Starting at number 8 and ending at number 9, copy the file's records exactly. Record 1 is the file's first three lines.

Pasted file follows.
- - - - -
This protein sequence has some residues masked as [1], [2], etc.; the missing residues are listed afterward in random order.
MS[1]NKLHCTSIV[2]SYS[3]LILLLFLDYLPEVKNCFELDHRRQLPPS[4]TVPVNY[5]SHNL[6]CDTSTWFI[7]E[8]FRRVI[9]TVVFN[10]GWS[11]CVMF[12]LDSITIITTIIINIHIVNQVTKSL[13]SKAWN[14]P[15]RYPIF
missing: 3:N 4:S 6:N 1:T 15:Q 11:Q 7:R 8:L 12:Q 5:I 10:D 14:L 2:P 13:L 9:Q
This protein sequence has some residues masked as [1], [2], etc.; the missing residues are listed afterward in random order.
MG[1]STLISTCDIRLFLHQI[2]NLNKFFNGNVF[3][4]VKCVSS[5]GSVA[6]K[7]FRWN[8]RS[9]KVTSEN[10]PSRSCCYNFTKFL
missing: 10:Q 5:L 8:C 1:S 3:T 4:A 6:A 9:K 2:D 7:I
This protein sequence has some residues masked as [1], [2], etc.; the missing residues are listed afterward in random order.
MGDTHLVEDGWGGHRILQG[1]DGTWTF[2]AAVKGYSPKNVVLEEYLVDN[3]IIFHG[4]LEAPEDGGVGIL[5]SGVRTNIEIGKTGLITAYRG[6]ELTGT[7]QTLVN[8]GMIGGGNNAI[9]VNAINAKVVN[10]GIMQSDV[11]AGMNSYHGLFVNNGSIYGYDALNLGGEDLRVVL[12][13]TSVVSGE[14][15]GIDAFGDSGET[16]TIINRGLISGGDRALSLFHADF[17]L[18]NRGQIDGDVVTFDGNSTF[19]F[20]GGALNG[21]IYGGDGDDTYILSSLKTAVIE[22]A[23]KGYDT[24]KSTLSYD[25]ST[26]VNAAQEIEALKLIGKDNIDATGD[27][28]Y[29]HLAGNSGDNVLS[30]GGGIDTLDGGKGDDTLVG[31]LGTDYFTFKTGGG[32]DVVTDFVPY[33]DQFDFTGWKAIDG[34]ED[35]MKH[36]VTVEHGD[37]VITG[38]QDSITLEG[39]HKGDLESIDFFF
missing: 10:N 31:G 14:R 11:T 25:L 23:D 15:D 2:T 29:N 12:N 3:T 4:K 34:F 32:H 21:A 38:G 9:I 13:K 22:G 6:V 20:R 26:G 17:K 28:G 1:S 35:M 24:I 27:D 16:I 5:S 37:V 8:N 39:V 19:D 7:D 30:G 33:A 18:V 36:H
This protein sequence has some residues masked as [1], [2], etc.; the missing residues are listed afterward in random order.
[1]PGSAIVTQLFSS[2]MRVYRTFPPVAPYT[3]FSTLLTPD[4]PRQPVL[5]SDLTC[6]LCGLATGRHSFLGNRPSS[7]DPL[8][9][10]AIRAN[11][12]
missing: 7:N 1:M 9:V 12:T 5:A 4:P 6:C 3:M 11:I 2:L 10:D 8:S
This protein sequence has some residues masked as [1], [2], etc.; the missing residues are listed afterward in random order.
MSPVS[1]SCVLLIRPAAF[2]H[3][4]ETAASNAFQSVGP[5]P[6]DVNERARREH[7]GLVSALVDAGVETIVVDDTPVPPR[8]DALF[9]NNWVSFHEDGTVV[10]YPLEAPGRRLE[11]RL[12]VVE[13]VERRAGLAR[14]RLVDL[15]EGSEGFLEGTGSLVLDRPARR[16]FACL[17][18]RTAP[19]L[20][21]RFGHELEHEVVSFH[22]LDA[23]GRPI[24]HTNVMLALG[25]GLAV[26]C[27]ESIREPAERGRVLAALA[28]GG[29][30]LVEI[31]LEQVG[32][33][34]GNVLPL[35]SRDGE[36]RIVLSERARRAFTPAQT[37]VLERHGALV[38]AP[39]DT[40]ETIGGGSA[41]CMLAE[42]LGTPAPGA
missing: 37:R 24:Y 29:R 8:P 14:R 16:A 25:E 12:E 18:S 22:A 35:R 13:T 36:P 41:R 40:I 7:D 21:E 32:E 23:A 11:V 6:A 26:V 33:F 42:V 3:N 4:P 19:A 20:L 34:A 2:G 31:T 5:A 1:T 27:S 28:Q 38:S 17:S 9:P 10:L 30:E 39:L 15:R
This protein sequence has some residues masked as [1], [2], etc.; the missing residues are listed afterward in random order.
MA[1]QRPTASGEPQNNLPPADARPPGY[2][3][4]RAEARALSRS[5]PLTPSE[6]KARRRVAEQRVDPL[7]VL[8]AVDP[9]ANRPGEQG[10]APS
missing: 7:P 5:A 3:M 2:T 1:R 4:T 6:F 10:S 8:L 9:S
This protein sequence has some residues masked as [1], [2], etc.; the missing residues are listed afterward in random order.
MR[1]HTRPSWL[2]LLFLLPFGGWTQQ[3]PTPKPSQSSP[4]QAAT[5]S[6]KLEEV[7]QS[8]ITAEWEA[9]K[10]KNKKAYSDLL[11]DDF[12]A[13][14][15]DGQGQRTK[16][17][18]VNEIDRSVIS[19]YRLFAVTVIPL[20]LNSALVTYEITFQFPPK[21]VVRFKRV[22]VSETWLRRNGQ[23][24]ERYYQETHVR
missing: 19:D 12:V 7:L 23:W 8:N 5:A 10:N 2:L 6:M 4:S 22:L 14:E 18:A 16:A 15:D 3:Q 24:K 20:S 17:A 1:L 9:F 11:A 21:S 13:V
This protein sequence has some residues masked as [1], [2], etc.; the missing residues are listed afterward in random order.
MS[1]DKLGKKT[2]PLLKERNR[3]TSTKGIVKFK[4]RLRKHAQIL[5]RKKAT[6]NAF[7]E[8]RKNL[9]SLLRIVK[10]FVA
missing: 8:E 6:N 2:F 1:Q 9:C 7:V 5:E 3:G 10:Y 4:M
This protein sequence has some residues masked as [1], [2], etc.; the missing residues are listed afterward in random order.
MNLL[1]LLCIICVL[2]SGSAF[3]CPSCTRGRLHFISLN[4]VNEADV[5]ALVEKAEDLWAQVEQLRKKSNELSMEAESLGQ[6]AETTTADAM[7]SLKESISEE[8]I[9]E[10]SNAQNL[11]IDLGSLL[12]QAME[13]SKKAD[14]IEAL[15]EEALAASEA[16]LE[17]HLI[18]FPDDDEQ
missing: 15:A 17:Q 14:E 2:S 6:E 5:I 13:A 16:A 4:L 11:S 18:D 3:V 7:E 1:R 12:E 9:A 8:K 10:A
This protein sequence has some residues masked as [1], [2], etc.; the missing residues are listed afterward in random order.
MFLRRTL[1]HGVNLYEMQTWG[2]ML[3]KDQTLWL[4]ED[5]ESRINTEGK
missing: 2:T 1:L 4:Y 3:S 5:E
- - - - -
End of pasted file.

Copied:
This protein sequence has some residues masked as [1], [2], etc.; the missing residues are listed afterward in random order.
MS[1]DKLGKKT[2]PLLKERNR[3]TSTKGIVKFK[4]RLRKHAQIL[5]RKKAT[6]NAF[7]E[8]RKNL[9]SLLRIVK[10]FVA
missing: 8:E 6:N 2:F 1:Q 9:C 7:V 5:E 3:G 10:Y 4:M
This protein sequence has some residues masked as [1], [2], etc.; the missing residues are listed afterward in random order.
MNLL[1]LLCIICVL[2]SGSAF[3]CPSCTRGRLHFISLN[4]VNEADV[5]ALVEKAEDLWAQVEQLRKKSNELSMEAESLGQ[6]AETTTADAM[7]SLKESISEE[8]I[9]E[10]SNAQNL[11]IDLGSLL[12]QAME[13]SKKAD[14]IEAL[15]EEALAASEA[16]LE[17]HLI[18]FPDDDEQ
missing: 15:A 17:Q 14:E 2:S 6:E 5:I 13:A 16:A 4:L 11:S 18:D 3:V 7:E 1:R 12:E 9:A 8:K 10:A